Winds of change: From mud pits to green turfs

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By: Express News Service | New Delhi |
Published:September 29, 2017 2:19 am


The refurbished Salt Lake Stadium in Kolkata. (Source: Express file)

The guard at the Jawaharlal Nehru Stadium compares the scene on Thursday evening to the one seven years ago. Around this time, in 2010, the stadium was a symbol of everything that was going wrong with the Commonwealth Games — a race against the clock to get the stadium ready. Today, aside from some work that’s being carried out just near the main entrance, the venue is ready.

One week before the under-17 World Cup, India is staring at an unusual scenario — the venues are ready. There’s no last-minute push to get things done and barring the tiff in Kochi — with shopkeepers protesting against having to down the shutters of establishments built within the stadium complex — everything seems to have fallen into place.

The under-17 World Cup might not be of the same magnitude as the multi-discipline event. But the All India Football Federation (AIFF) is desperate for a smooth conduct, which they hope will help them in bidding successfully for future tournaments, with the 2019 Under-20 World Cup being their next target.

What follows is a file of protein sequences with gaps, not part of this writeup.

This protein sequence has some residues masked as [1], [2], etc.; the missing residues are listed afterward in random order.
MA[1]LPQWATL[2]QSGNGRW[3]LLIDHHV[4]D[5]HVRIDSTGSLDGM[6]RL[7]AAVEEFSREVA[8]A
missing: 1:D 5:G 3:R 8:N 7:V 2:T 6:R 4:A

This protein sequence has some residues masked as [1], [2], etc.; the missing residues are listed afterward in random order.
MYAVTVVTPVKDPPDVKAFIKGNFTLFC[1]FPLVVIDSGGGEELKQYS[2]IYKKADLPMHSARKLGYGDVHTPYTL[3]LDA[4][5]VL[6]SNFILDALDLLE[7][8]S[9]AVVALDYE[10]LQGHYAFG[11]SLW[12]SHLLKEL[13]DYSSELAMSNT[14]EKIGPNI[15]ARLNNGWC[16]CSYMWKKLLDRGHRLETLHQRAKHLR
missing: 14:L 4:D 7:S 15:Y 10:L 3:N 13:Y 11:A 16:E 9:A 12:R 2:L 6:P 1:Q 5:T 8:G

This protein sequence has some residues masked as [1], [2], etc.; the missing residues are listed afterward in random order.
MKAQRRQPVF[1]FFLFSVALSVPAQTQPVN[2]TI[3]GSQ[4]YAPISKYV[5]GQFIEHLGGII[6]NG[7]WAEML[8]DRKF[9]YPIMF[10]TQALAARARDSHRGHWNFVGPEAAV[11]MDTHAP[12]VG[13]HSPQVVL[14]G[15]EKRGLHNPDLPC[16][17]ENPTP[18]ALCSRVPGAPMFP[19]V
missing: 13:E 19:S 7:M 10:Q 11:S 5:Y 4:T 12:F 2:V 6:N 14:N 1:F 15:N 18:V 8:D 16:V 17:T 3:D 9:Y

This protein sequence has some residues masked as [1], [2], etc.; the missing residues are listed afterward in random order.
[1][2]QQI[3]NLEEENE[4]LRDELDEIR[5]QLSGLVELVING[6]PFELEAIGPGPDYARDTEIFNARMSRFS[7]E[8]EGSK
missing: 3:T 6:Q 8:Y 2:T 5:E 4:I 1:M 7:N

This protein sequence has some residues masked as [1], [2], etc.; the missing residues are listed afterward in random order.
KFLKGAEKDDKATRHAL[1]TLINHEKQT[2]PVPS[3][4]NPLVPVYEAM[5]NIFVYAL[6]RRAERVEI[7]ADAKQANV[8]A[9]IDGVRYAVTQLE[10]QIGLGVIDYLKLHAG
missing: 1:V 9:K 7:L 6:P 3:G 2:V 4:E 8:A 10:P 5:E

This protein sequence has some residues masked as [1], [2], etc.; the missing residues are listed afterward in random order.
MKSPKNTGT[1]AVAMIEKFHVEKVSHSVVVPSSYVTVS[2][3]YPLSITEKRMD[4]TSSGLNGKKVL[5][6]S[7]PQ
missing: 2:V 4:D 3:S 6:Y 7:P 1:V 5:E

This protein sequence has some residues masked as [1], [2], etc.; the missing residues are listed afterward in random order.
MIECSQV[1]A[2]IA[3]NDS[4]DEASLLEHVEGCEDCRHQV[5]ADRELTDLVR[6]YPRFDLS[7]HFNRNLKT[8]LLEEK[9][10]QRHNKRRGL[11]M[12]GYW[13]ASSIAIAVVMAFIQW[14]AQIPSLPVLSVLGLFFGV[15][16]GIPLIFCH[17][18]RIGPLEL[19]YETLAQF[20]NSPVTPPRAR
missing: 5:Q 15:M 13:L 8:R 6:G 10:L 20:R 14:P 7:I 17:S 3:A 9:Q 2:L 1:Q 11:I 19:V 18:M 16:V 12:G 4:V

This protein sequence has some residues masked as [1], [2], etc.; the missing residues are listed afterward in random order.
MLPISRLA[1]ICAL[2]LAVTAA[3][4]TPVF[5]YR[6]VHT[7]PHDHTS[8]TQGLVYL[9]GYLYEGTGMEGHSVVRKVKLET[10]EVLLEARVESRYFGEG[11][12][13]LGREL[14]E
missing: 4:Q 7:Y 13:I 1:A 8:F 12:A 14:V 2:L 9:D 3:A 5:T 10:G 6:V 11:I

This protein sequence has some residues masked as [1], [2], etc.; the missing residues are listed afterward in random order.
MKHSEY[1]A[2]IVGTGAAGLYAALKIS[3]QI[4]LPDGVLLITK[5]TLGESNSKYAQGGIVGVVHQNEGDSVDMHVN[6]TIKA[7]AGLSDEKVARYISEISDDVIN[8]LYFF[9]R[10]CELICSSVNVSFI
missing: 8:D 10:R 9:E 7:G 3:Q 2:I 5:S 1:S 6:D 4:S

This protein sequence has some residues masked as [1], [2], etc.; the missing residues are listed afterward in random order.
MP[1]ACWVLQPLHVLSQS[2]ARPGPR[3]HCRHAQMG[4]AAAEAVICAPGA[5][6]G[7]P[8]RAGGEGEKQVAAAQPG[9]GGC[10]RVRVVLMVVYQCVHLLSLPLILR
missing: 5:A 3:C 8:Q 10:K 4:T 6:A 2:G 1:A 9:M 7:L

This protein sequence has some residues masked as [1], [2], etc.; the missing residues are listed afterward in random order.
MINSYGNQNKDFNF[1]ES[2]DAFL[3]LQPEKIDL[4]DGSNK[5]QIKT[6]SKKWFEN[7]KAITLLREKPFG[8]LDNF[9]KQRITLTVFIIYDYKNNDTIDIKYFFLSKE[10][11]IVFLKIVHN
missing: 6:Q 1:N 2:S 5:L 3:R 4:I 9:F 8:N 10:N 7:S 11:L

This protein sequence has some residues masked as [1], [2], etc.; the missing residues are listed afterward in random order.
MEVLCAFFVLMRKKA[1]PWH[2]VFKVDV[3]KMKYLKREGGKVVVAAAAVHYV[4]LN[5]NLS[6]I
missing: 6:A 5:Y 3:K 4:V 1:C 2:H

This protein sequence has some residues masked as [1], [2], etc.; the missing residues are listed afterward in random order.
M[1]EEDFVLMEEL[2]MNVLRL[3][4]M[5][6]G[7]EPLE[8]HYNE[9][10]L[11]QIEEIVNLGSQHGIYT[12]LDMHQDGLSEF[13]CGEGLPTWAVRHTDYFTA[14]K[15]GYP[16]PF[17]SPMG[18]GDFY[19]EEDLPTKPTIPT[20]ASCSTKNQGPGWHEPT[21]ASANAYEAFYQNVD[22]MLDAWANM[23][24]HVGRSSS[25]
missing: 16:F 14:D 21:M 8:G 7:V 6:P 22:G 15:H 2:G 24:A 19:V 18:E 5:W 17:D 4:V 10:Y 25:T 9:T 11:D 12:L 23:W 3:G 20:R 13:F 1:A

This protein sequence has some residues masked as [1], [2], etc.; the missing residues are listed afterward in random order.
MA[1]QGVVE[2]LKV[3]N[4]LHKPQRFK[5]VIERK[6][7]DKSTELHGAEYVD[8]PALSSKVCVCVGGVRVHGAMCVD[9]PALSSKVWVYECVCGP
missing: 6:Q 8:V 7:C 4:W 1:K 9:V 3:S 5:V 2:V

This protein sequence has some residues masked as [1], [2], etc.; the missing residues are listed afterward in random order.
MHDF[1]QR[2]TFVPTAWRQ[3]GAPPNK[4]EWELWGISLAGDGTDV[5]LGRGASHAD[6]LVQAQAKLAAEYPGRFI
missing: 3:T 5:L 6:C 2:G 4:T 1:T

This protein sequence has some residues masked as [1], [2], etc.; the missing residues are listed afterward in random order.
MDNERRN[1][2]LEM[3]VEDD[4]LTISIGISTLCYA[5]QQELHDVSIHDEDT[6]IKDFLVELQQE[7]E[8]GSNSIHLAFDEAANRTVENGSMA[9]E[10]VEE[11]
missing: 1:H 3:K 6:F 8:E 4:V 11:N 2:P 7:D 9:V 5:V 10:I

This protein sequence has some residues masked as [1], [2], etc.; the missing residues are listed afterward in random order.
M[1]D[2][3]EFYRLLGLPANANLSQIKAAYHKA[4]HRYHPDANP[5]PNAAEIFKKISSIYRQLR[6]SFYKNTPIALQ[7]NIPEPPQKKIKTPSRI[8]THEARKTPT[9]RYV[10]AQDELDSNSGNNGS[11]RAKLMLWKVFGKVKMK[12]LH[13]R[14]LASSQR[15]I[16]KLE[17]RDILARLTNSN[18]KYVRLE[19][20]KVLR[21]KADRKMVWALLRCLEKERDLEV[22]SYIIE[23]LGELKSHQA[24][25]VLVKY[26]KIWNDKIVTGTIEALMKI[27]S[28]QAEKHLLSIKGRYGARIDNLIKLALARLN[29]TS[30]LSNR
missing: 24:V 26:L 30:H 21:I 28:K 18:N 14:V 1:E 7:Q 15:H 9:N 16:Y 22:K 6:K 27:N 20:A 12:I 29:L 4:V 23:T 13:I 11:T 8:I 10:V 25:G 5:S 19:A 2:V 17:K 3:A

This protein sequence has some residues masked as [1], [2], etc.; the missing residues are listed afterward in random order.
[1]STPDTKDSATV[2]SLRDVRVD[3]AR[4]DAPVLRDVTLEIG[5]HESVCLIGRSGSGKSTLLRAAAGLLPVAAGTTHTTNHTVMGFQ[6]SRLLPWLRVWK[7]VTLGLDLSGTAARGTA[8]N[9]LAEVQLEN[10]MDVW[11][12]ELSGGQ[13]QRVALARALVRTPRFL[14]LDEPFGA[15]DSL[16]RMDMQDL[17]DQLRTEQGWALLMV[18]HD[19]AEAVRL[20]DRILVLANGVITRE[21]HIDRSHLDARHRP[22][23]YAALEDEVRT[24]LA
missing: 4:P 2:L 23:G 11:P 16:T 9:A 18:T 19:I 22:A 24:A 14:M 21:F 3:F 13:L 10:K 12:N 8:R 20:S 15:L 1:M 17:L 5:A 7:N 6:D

A lot of focus has been on infrastructure. For decades, the country’s footballers have moaned the absence of training facilities, having to make do with dusty and uneven surfaces. However, 17 new training sites have been developed across the six host cities.

Bermuda grass has been imported from USA and Australia, sand has been acquired from remote villages and underground water tanks with a capacity of one lakh litre have been installed at these sites. “The overall infrastructure of the country has been improved to be at par with the international standards, which will benefit Indian football immensely,” AIFF president Praful Patel recently said. The maintenance of these venues after the tournament, though, remains the biggest question.

A sports ministry official said they have spent Rs 120 crore on the infrastructure in five out of the six host cities. Since the DY Patil Stadium in Navi Mumbai is a private venue, the government did not contribute to its refurbishment. The Navi Mumbai Sports Association has claimed to have spent Rs 4 crore to redevelop the main stadium and an additional Rs 3.35 crore on the practice ground. A source said the West Bengal government, too, did not take any financial assistance from the centre owing to the tiff between the TMC and BJP.

The Salt Lake Stadium in Kolkata, which will host the final, has been refurbished at a cost of over Rs 100 crore according to the state government. Kochi has spent Rs 12.5 crore at the stadium renovation plus Rs 13-14 crore for training sites, according to LOC director Javier Ceppi, while has Goa invested about Rs 15-20 crore on training sites.

FIFA’s head of events Jaime Yarza had recently said the infrastructure created for this tournament would be one of its biggest legacies. “From an organisational point of view, we want to leave the right legacy in the football structures of the country – better sport managers, better stadia and better training sites. All of this should and will benefit football in India in the years to come,” Yarza had said.

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